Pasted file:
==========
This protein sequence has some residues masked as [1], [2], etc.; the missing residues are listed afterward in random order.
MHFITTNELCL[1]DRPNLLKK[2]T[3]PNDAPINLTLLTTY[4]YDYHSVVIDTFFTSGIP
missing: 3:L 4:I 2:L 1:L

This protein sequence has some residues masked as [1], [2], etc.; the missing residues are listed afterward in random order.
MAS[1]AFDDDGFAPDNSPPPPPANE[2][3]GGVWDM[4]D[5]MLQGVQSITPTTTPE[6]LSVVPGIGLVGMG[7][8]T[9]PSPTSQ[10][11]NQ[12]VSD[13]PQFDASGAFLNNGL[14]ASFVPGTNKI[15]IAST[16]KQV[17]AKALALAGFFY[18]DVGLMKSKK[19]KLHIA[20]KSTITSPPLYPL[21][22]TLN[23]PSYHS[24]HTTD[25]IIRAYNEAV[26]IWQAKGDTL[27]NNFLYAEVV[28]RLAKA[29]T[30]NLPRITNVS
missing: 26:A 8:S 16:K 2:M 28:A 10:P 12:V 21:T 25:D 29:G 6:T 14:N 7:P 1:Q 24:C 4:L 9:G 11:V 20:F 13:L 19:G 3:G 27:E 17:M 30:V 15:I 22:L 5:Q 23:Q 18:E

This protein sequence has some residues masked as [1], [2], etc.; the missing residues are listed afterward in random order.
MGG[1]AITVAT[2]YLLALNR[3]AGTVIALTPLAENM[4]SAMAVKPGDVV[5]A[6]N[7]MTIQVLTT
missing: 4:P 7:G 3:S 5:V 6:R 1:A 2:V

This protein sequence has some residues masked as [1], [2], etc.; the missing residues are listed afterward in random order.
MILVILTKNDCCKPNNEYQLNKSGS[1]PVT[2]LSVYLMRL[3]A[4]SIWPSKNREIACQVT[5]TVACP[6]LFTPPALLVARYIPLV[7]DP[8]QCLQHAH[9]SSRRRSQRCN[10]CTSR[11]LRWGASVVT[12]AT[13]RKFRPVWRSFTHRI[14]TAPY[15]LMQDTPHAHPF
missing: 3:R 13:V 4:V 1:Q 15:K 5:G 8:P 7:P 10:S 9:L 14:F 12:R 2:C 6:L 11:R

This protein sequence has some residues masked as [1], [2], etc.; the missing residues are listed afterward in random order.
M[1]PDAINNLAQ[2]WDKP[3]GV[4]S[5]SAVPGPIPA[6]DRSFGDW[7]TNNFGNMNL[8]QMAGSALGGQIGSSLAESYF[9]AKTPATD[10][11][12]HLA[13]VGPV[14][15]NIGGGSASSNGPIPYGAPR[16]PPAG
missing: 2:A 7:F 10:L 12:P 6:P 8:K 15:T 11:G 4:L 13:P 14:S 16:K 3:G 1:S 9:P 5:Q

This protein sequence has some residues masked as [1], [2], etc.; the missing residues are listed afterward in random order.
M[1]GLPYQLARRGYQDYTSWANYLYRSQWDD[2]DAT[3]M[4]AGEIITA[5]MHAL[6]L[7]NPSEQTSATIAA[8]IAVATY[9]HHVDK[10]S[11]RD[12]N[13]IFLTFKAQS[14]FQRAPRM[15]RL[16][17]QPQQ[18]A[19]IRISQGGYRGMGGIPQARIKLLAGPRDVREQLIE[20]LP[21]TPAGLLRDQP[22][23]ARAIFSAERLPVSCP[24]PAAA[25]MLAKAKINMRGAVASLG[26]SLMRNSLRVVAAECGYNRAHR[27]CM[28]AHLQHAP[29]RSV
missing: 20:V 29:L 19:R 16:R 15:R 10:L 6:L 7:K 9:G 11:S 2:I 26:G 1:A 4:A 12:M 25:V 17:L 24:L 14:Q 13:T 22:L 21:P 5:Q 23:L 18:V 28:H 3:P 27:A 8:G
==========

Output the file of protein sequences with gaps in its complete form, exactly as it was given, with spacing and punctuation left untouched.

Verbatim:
This protein sequence has some residues masked as [1], [2], etc.; the missing residues are listed afterward in random order.
MHFITTNELCL[1]DRPNLLKK[2]T[3]PNDAPINLTLLTTY[4]YDYHSVVIDTFFTSGIP
missing: 3:L 4:I 2:L 1:L

This protein sequence has some residues masked as [1], [2], etc.; the missing residues are listed afterward in random order.
MAS[1]AFDDDGFAPDNSPPPPPANE[2][3]GGVWDM[4]D[5]MLQGVQSITPTTTPE[6]LSVVPGIGLVGMG[7][8]T[9]PSPTSQ[10][11]NQ[12]VSD[13]PQFDASGAFLNNGL[14]ASFVPGTNKI[15]IAST[16]KQV[17]AKALALAGFFY[18]DVGLMKSKK[19]KLHIA[20]KSTITSPPLYPL[21][22]TLN[23]PSYHS[24]HTTD[25]IIRAYNEAV[26]IWQAKGDTL[27]NNFLYAEVV[28]RLAKA[29]T[30]NLPRITNVS
missing: 26:A 8:S 16:K 2:M 28:A 10:P 12:V 21:T 25:D 29:G 6:T 14:N 7:P 1:Q 24:C 4:L 9:G 11:V 20:F 13:L 19:G 3:G 27:E 17:M 30:V 15:I 22:L 5:Q 23:Q 18:E

This protein sequence has some residues masked as [1], [2], etc.; the missing residues are listed afterward in random order.
MGG[1]AITVAT[2]YLLALNR[3]AGTVIALTPLAENM[4]SAMAVKPGDVV[5]A[6]N[7]MTIQVLTT
missing: 4:P 7:G 3:S 5:V 6:R 1:A 2:V

This protein sequence has some residues masked as [1], [2], etc.; the missing residues are listed afterward in random order.
MILVILTKNDCCKPNNEYQLNKSGS[1]PVT[2]LSVYLMRL[3]A[4]SIWPSKNREIACQVT[5]TVACP[6]LFTPPALLVARYIPLV[7]DP[8]QCLQHAH[9]SSRRRSQRCN[10]CTSR[11]LRWGASVVT[12]AT[13]RKFRPVWRSFTHRI[14]TAPY[15]LMQDTPHAHPF
missing: 3:R 13:V 4:V 1:Q 15:K 5:G 8:P 7:P 10:S 9:L 14:F 12:R 2:C 6:L 11:R

This protein sequence has some residues masked as [1], [2], etc.; the missing residues are listed afterward in random order.
M[1]PDAINNLAQ[2]WDKP[3]GV[4]S[5]SAVPGPIPA[6]DRSFGDW[7]TNNFGNMNL[8]QMAGSALGGQIGSSLAESYF[9]AKTPATD[10][11][12]HLA[13]VGPV[14][15]NIGGGSASSNGPIPYGAPR[16]PPAG
missing: 2:A 7:F 10:L 12:P 6:P 8:K 15:T 11:G 4:L 13:P 14:S 16:K 3:G 1:S 9:P 5:Q

This protein sequence has some residues masked as [1], [2], etc.; the missing residues are listed afterward in random order.
M[1]GLPYQLARRGYQDYTSWANYLYRSQWDD[2]DAT[3]M[4]AGEIITA[5]MHAL[6]L[7]NPSEQTSATIAA[8]IAVATY[9]HHVDK[10]S[11]RD[12]N[13]IFLTFKAQS[14]FQRAPRM[15]RL[16][17]QPQQ[18]A[19]IRISQGGYRGMGGIPQARIKLLAGPRDVREQLIE[20]LP[21]TPAGLLRDQP[22][23]ARAIFSAERLPVSCP[24]PAAA[25]MLAKAKINMRGAVASLG[26]SLMRNSLRVVAAECGYNRAHR[27]CM[28]AHLQHAP[29]RSV
missing: 20:V 29:L 19:R 16:R 15:R 10:L 6:L 7:K 9:G 11:S 2:I 26:G 1:A 4:A 12:M 25:V 17:L 24:L 14:Q 13:T 22:L 21:P 5:Q 23:L 18:V 28:H 3:P 27:A 8:G